: They pick it up from their parents. You know, their parents will have rules against swearing in the house but they still swear. They pick it up from their siblings. And certainly they pick it up from their peers.
RATH: So from a clinical, from a psychological perspective, is it bad to swear in front of kids?
: No. I think it's part of them learning about their emotions and emotional expression. If you look at it as just a part of being angry or frustrated or happy or surprised, that is all normal. That's built into all of us.
So does that mean that I should just let my kids say whatever they want? And they'll be listening to this, by the way.
It's your job to teach your kids the nuances of this language, like, well, it's OK to say that here. It's OK to say it in the house or in the backyard. You do want to teach them how to manage their emotions, and the language is just part of that. So. try to figure out first why the kid is using this kind of language, expect it to be there, expect it, you know, your kids to be angry and frustrated at times. And sometimes this language seems kind of natural to them.
RATH: One of the things we tried with our kids, my wife and I started using substitute words. But the funny thing is they just adopt those. And in a way it almost sounds worse to hear a 4-year-old saying: Mom, the bath is too freaking hot.
: Yeah, euphemisms are pretty common. Sort of one of the other things underlying this is, like, how are we going to talk about our bodies? How are we going to talk about what comes out of our bodies? How are we going to talk about sexuality? I try to use with my daughter clinical terms which are pretty acceptable anywhere and then you don't have to have the burden of having two or three vocabularies, one that you use at home and one you use around mom and one you use around your friends.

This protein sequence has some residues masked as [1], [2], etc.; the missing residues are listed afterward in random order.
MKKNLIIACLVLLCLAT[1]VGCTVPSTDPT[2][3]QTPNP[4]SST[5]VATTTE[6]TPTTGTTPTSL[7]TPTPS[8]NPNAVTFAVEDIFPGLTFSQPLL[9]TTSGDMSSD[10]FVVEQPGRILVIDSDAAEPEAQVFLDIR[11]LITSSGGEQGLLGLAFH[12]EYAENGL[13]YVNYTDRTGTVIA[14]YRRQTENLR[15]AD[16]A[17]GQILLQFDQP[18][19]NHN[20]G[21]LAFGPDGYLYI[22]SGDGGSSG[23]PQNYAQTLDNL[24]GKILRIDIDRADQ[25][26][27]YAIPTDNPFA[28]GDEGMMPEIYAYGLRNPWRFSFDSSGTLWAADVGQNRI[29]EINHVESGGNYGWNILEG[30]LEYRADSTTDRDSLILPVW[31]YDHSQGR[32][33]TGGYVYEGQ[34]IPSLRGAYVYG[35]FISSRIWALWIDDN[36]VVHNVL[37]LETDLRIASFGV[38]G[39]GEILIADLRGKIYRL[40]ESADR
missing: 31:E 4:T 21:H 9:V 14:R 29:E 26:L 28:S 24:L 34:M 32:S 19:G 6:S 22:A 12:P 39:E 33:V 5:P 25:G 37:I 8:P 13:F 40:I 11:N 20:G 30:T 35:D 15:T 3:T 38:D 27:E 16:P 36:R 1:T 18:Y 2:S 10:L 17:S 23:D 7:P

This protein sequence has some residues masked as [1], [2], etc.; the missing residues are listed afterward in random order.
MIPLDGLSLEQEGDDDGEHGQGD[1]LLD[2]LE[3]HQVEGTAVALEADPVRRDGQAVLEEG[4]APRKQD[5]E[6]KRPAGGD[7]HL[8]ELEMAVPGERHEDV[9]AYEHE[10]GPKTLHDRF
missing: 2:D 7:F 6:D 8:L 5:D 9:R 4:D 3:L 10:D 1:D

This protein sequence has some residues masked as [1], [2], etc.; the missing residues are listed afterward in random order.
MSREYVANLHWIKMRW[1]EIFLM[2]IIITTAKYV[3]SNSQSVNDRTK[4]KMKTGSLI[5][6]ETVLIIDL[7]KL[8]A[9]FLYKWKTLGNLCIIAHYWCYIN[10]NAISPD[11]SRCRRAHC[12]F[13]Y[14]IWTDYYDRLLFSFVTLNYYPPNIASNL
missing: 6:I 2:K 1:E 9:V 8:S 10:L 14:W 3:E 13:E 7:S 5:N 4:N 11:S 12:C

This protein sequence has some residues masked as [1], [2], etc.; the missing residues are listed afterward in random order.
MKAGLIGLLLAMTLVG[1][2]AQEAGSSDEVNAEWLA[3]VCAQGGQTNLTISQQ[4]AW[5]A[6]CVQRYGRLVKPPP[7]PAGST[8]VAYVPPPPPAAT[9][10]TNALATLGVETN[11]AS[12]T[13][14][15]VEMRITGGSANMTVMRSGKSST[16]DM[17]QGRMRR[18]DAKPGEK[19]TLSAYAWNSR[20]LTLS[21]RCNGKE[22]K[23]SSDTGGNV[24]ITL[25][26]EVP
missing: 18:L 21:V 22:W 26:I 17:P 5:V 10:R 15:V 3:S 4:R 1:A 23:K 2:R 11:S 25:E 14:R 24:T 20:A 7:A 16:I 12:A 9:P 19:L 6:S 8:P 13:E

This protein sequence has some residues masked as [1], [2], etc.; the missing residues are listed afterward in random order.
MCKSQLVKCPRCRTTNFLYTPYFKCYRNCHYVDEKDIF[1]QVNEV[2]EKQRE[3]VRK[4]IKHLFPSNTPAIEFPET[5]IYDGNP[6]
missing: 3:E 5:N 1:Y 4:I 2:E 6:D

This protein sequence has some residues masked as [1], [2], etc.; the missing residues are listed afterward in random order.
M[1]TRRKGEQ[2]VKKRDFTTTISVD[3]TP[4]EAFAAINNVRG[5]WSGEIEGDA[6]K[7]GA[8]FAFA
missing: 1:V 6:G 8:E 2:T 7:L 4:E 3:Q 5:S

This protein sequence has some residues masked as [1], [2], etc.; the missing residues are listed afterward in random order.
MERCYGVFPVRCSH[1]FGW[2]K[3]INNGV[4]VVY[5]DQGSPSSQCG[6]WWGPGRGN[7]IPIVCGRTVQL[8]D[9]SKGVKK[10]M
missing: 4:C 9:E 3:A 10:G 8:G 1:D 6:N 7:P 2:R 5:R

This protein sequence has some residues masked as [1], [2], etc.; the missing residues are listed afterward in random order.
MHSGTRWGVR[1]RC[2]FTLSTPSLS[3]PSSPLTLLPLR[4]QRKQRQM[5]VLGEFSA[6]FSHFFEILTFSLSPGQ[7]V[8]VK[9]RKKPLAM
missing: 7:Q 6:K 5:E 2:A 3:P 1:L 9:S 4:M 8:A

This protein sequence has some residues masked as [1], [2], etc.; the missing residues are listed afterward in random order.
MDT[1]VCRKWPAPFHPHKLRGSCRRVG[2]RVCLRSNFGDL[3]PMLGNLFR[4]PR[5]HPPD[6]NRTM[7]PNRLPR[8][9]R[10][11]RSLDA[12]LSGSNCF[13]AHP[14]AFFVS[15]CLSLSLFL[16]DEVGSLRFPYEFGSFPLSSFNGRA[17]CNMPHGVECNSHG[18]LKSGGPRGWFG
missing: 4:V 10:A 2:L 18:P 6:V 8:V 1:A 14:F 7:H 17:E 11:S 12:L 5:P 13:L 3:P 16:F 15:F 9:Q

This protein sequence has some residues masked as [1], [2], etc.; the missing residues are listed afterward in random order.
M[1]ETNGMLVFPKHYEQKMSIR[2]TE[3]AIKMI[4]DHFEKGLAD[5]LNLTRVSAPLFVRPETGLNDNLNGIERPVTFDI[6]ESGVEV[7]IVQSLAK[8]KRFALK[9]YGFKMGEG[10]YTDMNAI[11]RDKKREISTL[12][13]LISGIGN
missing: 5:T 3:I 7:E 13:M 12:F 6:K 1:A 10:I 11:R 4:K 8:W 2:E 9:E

RATH: You write that the positive consequences of swearing are commonly disregarded in the media.
: Well, we're trying to develop the social science, the cognitive science of swearing. And it affronts, I think, the major perception of this as sort of a moral, religious view of bad language or dirty words. A lot of times you don't get to the argument about the positive uses of these. So, certainly their use in humor, their use in bonding, their use as a relief from pain or venting, frustration; I look at this as an evolutionary advantage, why would we have this language? It must do something for us.
RATH: Would you help me write a letter to the FCC?
: Yeah, I'd be happy to write a letter to the FCC.
(SOUNDBITE OF LANGUAGE)
RATH: Excellent. We'll get in tough about that. That's psychologist Timothy Jay, an expert in cursing. Dr. Jay, thank you.
: Well, I'm darn glad to be here.
(SOUNDBITE OF MUSIC)
RATH: Coming up, Jordi Savall, a legendary figure in the world of early music, and a guy who knows how to live dangerously. For a concert benefiting victims of the siege in Sarajevo, he assembled an orchestra made up of people who are likely to hate each other.
JORDI SAVALL: Serbian musicians, Bosnian musicians, Armenian musicians - Jordi's crazy to bring all these people together, you know.
RATH: But the results were magnificent. Jordi Savall is my guest in the next part of ALL THINGS CONSIDERED from NPR News. Transcript provided by NPR, Copyright NPR.